Up last to show some talent was Justin Macha, who took the long road into the rodeo through the qualifying rounds and surprised everyone by arriving Sunday on top of the leaderboard. Just like Solomon, Macha delivered an 8.2 second time to win his first NWSS buckle and send the fans into pandemonium.

“Oh gosh, it was great,” said Macha when asked about his win. “Denver’s always a big rodeo and it feels awesome.”

Questioned about the high-energy crowd and the big rodeo atmosphere, Macha had nothing but praise for the historic locale.

“It’s awesome from start to finish,” he said of the rodeo’s feel. “With fireworks getting you pumped up and the crowd, the crowd was great and loud. I love the intensity.”

The intensity kept going into the barrel racing competition. Although nine competitors were ahead of Oklahoma cowgirl Susan Kay Smith, including three-time NWSS winner Brittany Pozzi, Smith blew through the pattern in a 2011 stock show best time of 14.94 seconds. It turned out she needed every bit of that quick time to take home the buckle by only .01 over second place finisher Brenda Mays.

Once the barrels were removed, the music cranked and so did the crowd for the highlight bull riding event. Washington state cowboy Shane Proctor held a tidy lead after winning the first two rounds and was looking for a clean sweep. While three fellow contestants warmed the crowd up with 80 plus point efforts, Proctor brought the house down after scoring 90 points on Calgary Stampede’s Edgar and pocketing a NWSS rodeo best $17,350 for a coveted buckle and a great start to 2011.

“The stock show is always fun to come to,” said Proctor afterward. “It’s one of the highlight rodeos of the year, it’s the one the guys dream of winning. The tradition here is outstanding (and) it’s a great crowd to be in front of.”

Asked to break down his ride, Proctor obliged.

“(It was) a big brindle bull out there rounding left and then back to the right,” he described. “Really showy and fun to ride. He was really rider friendly, which worked out with the way I was leading,” Proctor added. “It was just a fun bull to be on and it was a great draw to have here, especially with the way things worked out.”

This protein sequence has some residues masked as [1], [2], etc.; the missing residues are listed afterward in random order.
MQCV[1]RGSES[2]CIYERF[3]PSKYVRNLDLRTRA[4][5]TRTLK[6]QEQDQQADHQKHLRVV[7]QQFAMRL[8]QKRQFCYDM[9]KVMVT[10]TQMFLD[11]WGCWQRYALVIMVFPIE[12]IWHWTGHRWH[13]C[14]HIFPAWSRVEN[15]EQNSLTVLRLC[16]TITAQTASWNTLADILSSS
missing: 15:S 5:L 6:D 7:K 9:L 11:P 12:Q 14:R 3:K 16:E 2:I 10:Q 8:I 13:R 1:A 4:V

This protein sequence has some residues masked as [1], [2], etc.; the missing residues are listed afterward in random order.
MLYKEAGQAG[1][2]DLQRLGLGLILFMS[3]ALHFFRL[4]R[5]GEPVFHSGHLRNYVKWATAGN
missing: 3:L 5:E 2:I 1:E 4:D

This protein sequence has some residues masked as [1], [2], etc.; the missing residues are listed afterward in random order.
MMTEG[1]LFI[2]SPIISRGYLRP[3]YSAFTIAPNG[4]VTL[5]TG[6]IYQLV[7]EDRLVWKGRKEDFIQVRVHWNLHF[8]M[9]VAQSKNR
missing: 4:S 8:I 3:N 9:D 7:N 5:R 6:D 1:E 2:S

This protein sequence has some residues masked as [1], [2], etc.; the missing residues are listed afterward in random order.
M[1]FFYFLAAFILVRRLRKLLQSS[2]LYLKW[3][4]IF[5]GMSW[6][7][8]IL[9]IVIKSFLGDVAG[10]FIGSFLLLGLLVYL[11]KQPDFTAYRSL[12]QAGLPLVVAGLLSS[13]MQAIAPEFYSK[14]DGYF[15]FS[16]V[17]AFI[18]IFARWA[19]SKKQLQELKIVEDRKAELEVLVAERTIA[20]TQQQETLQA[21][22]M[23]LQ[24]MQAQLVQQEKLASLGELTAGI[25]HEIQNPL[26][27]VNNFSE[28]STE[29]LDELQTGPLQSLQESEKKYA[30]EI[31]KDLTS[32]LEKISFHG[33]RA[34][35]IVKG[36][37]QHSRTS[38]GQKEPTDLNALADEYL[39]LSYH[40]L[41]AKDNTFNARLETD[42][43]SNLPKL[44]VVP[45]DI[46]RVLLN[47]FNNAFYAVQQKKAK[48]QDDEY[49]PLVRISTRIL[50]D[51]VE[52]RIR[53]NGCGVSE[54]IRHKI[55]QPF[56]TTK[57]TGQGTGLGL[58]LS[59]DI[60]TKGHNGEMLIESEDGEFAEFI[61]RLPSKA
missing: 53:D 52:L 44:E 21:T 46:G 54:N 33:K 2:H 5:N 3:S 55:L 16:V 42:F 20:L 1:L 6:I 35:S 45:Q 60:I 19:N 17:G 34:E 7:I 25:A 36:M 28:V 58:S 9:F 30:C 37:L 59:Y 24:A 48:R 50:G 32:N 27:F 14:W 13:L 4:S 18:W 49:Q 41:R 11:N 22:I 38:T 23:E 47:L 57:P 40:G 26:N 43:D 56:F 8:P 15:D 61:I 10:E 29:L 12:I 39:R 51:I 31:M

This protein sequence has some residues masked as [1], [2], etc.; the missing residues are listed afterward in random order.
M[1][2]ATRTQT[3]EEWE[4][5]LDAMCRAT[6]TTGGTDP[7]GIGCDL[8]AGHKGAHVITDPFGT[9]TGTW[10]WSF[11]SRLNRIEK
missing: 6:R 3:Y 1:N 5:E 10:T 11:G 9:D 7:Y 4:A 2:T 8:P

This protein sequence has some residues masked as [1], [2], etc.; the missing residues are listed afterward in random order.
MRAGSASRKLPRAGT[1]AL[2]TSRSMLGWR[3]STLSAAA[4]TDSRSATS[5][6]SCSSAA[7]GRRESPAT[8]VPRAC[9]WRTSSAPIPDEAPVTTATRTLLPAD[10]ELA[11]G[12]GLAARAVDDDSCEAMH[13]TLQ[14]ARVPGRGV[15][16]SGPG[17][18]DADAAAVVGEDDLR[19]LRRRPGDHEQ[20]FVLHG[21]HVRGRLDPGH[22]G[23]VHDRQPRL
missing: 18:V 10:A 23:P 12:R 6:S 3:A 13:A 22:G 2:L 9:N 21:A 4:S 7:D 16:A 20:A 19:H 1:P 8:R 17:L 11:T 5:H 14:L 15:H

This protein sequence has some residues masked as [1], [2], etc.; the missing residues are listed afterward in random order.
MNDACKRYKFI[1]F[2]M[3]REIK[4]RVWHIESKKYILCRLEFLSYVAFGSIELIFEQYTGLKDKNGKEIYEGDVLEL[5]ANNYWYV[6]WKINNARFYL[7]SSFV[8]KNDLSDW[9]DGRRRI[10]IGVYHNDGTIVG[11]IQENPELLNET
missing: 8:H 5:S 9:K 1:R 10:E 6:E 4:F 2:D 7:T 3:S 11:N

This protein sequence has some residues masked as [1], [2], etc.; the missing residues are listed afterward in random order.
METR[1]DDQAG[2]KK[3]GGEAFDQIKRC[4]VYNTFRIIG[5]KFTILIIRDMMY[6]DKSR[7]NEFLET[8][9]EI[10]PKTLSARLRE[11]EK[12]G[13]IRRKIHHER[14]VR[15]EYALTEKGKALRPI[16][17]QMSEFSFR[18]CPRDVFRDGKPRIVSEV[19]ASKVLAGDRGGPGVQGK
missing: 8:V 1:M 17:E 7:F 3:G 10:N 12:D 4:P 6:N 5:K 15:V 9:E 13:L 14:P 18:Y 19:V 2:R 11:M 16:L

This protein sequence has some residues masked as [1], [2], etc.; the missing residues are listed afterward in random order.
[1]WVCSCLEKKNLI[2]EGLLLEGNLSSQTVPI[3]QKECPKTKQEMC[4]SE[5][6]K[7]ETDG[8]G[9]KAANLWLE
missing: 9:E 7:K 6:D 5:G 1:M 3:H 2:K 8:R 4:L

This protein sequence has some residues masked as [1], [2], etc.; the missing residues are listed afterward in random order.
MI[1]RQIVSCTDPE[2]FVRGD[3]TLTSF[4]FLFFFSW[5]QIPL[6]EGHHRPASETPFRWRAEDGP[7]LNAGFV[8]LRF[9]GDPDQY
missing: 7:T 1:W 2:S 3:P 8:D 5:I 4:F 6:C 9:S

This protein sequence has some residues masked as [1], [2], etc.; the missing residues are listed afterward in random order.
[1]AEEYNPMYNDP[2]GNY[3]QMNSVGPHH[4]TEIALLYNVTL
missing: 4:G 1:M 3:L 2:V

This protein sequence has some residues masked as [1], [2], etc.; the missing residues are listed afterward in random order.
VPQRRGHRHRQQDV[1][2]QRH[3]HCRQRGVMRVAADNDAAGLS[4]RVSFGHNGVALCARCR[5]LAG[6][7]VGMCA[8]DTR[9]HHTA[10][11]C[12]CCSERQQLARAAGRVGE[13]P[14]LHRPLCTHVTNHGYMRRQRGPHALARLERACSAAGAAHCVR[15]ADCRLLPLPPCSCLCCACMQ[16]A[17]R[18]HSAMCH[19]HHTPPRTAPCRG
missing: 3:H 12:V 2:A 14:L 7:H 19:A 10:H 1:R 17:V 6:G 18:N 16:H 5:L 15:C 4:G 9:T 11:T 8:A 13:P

Things not only worked out well for Proctor, they worked out well for NWSS officials, who were pleased with 2011’s rodeo showing.

“I thought it was a great, great rodeo performance today,” praised Marvin Witt, NWSS V.P. of Operations. “It’s probably one of the better ones we’ve done. The crowd was electric (and) this old building just rocks. When you sell out like that and you have a performance like that … you can’t ask for much more.”

While it may not be fair to ask for much more, it’s a good bet sell-out crowds will be there next January ready to open another exhilarating Buck Season.

The National Western Stock Show (NWSS) opened Buck Season in 2011, and everyone hunting for chills and thrills left with their bag limit and more during the championship round of rodeo action on Sunday, January 23. Twenty-two energetic PRCA performances led to the climactic final round, leaving 96 cowboys and cowgirls aiming for buckles in eight events and gunning for a piece of that total purse worth over $500,000.

Rock and roll, fireworks and flames introduced the event on a mile high afternoon, with veteran rodeo announcer Boyd Polhamus whipping the crowd into full voice as he described rodeo resume’s and exploits for anyone who could hear over the bedlam inside the Denver Coliseum.

“I love this crowd,” said Polhamus about the loud and enthusiastic fans. “When I say this is the best place to announce a rodeo because the crowd is the most active, I mean it.” Polhamus also summed up the superb action responsible for making the crowds go wild. “(The) NFR horses and the NFR guys, people pay a scalper $400 to sit in a nosebleed seat in (Las Vegas) to watch what we saw here today.”

What they saw was wall-to-wall western excitement; including big names targeting first place while surprising names sniped away for their share of rodeo glory.

A top name managing to bag his goal was Texas bareback rider Will Lowe. Starting the day a few points back, the two-time world champ gunned Calgary Stampede’s Street Dance inside the arena for a score of 89 points and a good shot at weathering the four riders ahead on the card. When young Canadian rider Jake Vold’s initial try for a first place check ended in a re-ride option and then the second rough ride came up short, Lowe had his first place check for the final round and the average. The crowd went nuts, but that was just the beginning.

Although watching bareback riders can make the sport seem like a young man’s game, the steer wrestling action put that notion to rest. With a scorecard bursting at the seams with notables like Branquinho, Gorsuch and Suhn, it was 41-year-old Darrell Petry who brought the assembled throng to its feet. After the veteran Todd Suhn laid down a blistering challenge of 3.9 seconds, Petry arrived four slots later needing a 5.0 time or better to put a Denver title in his crosshairs. The Texan stepped up with 4.7 seconds to pick up a nice check while confirming his decision to make the long trek north.

“This is a great rodeo, but every time I came out here I’ve been in a blizzard, so I was debating on whether or not to come this year,” said Petry after his victory. “So the weather broke in time and I was like, man, it must be a sign, the roads are clear. So I’m glad I made it.”

The crowd was glad he made it, as well, giving the big competitor a standing ovation after his win. The act wasn’t lost on Petry, but in good fun he quibbled over the reason.

“Everybody was like, man, you got a standing ovation,” said Petry with a smile and some laughter. “I was like, that’s when they said I was 41-years-old. That’s why they stood up.”